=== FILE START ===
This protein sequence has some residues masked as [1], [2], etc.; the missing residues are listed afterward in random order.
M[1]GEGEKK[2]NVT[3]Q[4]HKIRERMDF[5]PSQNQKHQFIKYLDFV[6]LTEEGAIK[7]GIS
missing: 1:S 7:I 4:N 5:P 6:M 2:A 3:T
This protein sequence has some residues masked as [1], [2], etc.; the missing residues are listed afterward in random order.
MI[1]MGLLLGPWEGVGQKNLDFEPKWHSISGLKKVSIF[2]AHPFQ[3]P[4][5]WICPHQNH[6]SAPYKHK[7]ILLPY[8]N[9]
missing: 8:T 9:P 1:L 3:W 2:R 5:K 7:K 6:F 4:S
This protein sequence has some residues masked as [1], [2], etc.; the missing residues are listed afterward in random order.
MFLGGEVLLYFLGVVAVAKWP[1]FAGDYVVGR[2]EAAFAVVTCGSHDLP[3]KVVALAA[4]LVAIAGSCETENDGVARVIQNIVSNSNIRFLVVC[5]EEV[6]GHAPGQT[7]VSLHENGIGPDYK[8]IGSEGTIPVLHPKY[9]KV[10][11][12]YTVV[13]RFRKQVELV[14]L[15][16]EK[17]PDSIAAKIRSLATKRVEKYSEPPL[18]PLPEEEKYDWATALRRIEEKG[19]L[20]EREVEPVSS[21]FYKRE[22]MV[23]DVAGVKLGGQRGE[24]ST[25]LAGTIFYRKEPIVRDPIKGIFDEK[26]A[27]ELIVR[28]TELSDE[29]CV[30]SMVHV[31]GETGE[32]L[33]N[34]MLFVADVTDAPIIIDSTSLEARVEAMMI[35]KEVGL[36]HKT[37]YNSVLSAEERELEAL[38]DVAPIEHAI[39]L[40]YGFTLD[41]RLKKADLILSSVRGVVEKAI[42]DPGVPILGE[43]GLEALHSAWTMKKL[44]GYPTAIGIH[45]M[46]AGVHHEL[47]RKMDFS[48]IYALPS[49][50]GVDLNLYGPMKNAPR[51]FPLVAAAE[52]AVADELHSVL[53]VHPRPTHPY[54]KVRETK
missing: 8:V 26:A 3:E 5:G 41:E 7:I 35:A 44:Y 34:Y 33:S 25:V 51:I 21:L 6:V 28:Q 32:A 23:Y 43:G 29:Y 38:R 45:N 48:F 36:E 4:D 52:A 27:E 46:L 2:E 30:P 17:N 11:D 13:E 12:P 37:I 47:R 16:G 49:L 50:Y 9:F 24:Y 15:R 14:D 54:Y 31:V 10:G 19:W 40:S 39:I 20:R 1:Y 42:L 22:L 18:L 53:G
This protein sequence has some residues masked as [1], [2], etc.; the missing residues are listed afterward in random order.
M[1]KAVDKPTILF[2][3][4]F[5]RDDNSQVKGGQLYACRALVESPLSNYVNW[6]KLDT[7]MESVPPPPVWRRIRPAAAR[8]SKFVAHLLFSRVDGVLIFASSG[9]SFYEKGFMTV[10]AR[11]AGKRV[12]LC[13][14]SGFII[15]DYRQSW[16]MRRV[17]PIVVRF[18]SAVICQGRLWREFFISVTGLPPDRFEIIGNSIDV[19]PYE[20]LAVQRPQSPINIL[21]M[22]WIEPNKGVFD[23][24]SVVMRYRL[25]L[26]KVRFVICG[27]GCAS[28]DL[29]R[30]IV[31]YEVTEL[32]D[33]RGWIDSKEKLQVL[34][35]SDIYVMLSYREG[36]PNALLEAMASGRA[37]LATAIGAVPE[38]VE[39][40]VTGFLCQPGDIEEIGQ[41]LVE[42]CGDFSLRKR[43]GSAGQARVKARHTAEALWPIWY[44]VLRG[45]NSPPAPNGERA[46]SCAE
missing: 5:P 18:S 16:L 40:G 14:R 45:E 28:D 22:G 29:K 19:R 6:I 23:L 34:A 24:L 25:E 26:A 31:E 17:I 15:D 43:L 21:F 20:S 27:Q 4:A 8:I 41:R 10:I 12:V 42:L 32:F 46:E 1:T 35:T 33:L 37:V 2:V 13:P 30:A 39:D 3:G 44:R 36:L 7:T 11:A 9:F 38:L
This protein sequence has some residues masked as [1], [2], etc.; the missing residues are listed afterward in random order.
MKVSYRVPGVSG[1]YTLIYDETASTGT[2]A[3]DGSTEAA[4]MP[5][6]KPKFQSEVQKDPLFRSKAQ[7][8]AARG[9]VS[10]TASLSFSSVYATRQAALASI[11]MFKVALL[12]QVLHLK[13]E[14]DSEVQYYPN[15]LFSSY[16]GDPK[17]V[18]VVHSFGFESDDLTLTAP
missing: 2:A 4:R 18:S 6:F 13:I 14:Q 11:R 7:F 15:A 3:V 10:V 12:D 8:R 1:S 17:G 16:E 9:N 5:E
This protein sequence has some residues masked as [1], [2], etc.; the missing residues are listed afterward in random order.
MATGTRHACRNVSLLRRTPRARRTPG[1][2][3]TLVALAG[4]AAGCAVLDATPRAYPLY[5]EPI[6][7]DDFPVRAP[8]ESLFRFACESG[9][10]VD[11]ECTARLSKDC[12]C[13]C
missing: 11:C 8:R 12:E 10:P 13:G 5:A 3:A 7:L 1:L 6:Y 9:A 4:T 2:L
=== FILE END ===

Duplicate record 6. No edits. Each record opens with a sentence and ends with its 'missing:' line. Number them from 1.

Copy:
This protein sequence has some residues masked as [1], [2], etc.; the missing residues are listed afterward in random order.
MATGTRHACRNVSLLRRTPRARRTPG[1][2][3]TLVALAG[4]AAGCAVLDATPRAYPLY[5]EPI[6][7]DDFPVRAP[8]ESLFRFACESG[9][10]VD[11]ECTARLSKDC[12]C[13]C
missing: 11:C 8:R 12:E 10:P 13:G 5:A 3:A 7:L 1:L 6:Y 9:A 4:T 2:L